There is a line from the original Blue Bird just as the trees of the forest, and the animals – domesticated and not – distraught and desperate move to kill the humans in an act of vengeance and self-defense, Light advises the frightened child: “But, my poor boy, didn’t you know?… Turn the diamond! They will return into silence and obscurity and you will no longer [need to] perceive their hidden feelings.”

In other words: Walk backward into the future.

But no. I’m going to look. Even when the darkness comes – with the aurora borealis, whether I see it or not.

Every story ends, is picked up, and reborn.

Right?

photo: Ren Powell

I feel ridiculously self-conscious talking about writer’s block. I am one of those people who believes that all present tense descriptors only relate to the moment as it passes: not the future. And that the past is “history” and not something one can cling to in the present. Though I know we all do that for comfort sometimes.

And sometimes I think “writer’s block” sounds like a humble-brag.

I took enough Spanish in college to remember that there are two verbs used when describing people. You can say: soy feliz or you can say estoy feliz, “I am a happy person” or “I am a happy person in this moment – as the words escaped my mouth”.

The correct way to say, “I am a writer” is soy escritora. But I can’t bring myself to say that if I’m not writing. In these pauses between books, between journal-keeping, between poems; what am I?

I try to tell myself I am not “a what”… Still: what am I dong with my life?

A few years ago I named the problem: the oxpecker who sits on my shoulder and pecks at my brain. My writing practice has always come in seasons, and always with varying production. But the drive to write never left me entirely until three years ago. It’s bound up somehow emotionally with the day E. and I were running on the beach and I just couldn’t seem to find the energy. I wasn’t “tired” or “fatigued”, it was a feeling I’d never experienced before. It was as though I just couldn’t get the engine to turn over, to catch hold and run.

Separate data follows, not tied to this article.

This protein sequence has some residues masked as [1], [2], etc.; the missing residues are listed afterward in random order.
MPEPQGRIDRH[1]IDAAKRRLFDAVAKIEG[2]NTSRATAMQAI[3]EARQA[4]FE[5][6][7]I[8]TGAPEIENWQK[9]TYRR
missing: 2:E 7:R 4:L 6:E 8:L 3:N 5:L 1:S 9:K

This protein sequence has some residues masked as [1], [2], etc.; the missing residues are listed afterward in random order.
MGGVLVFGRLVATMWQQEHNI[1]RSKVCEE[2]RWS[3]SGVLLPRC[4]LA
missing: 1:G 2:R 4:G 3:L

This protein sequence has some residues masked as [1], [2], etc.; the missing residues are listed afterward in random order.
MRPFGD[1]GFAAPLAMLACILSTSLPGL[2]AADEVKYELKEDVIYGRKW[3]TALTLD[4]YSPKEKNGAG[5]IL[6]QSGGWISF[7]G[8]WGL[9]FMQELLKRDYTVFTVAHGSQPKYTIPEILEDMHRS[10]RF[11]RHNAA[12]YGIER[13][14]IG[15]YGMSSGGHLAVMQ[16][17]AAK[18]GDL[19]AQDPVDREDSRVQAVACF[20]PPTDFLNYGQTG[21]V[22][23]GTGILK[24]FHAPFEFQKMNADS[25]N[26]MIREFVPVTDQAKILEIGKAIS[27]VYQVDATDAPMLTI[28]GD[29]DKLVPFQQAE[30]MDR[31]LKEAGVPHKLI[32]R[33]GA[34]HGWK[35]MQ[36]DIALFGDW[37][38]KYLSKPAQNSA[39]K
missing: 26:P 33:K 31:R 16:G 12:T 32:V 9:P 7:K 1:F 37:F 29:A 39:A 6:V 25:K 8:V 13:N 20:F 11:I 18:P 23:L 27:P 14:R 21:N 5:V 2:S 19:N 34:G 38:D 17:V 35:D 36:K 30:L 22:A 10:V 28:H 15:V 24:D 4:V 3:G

I kept telling E. that something was wrong, but it was nothing I could point to. Until my leg turned purple the next day, and I was hospitalized with deep vein thrombosis.

My body is healed, but the shock having walked around for 51 years, ignorant that I’ve had a weird congenital defect seems to have broken my confidence in so many other ways. And when I sit down in my little library to write, I feel that same sense that something is wrong. That tiny fear of not being good enough – of needing reassurance – has grown and animated itself as this bird that pecks at the wound in my mind. I would say that it feels like my life in on pause, but I see myself growing older. Time is passing.

Yesterday a good friend asked me to join her at a “share your practice” session at one of the local arts centers. A young dancer was going to hold a workshop. It was so much fun. She lead us through a kind of guided meditation dance, and through a series of exercises with gesture work, and partner work with abstracting gestures. I am not a dancer. In fact, I don’t think that I can ever be a performer again really, but her instructions kept me focused and in the moment so the oxpecker was also distracted from her own goal: to protect my ego at all costs.

When the workshop was finished the dancers decided to do a half-hour jam. No rules. No distractions. The oxpecker returned to pick at my wounds. We have a phrase in drama pedagogy: rules as tools. Now I am thinking: rules as distraction.

Now how can I apply that kind distraction to my writing practice?